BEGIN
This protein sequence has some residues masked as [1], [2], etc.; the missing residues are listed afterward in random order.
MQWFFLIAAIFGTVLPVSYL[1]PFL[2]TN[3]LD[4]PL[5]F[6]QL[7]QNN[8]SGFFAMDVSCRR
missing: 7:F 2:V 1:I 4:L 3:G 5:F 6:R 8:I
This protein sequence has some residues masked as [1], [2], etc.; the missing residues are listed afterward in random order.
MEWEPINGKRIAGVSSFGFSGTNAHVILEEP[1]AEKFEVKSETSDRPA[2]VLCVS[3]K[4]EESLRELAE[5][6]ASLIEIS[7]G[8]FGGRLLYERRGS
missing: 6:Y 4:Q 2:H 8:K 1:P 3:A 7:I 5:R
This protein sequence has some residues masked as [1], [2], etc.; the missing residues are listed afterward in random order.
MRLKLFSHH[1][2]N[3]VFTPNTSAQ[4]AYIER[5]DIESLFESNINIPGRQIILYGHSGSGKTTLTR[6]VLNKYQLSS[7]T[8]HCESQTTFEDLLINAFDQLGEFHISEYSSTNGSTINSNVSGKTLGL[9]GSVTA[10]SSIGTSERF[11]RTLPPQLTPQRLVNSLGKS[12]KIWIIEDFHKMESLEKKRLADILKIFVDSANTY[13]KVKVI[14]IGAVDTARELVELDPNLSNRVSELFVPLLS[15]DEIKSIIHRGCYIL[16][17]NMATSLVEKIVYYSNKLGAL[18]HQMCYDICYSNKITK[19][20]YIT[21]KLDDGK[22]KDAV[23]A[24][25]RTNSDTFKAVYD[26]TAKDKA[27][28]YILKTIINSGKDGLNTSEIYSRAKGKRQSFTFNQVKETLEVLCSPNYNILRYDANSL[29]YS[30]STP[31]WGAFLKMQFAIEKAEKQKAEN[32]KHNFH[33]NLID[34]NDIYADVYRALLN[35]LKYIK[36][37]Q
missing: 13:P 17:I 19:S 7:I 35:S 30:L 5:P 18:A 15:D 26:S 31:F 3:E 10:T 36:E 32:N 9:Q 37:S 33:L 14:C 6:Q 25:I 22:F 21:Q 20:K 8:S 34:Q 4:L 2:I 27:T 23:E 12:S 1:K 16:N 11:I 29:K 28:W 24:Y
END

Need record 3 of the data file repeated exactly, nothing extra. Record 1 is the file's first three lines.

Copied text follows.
This protein sequence has some residues masked as [1], [2], etc.; the missing residues are listed afterward in random order.
MRLKLFSHH[1][2]N[3]VFTPNTSAQ[4]AYIER[5]DIESLFESNINIPGRQIILYGHSGSGKTTLTR[6]VLNKYQLSS[7]T[8]HCESQTTFEDLLINAFDQLGEFHISEYSSTNGSTINSNVSGKTLGL[9]GSVTA[10]SSIGTSERF[11]RTLPPQLTPQRLVNSLGKS[12]KIWIIEDFHKMESLEKKRLADILKIFVDSANTY[13]KVKVI[14]IGAVDTARELVELDPNLSNRVSELFVPLLS[15]DEIKSIIHRGCYIL[16][17]NMATSLVEKIVYYSNKLGAL[18]HQMCYDICYSNKITK[19][20]YIT[21]KLDDGK[22]KDAV[23]A[24][25]RTNSDTFKAVYD[26]TAKDKA[27][28]YILKTIINSGKDGLNTSEIYSRAKGKRQSFTFNQVKETLEVLCSPNYNILRYDANSL[29]YS[30]STP[31]WGAFLKMQFAIEKAEKQKAEN[32]KHNFH[33]NLID[34]NDIYADVYRALLN[35]LKYIK[36][37]Q
missing: 13:P 17:I 19:S 7:I 35:S 30:L 5:P 18:A 15:D 26:S 31:F 3:E 10:T 36:E 32:N 9:Q 37:S 33:L 14:C 6:Q 25:I 22:F 21:Q 20:K 8:S 34:Q 4:L 2:I 27:T 23:E 12:S 1:K 16:N 11:I 29:K 28:W 24:Y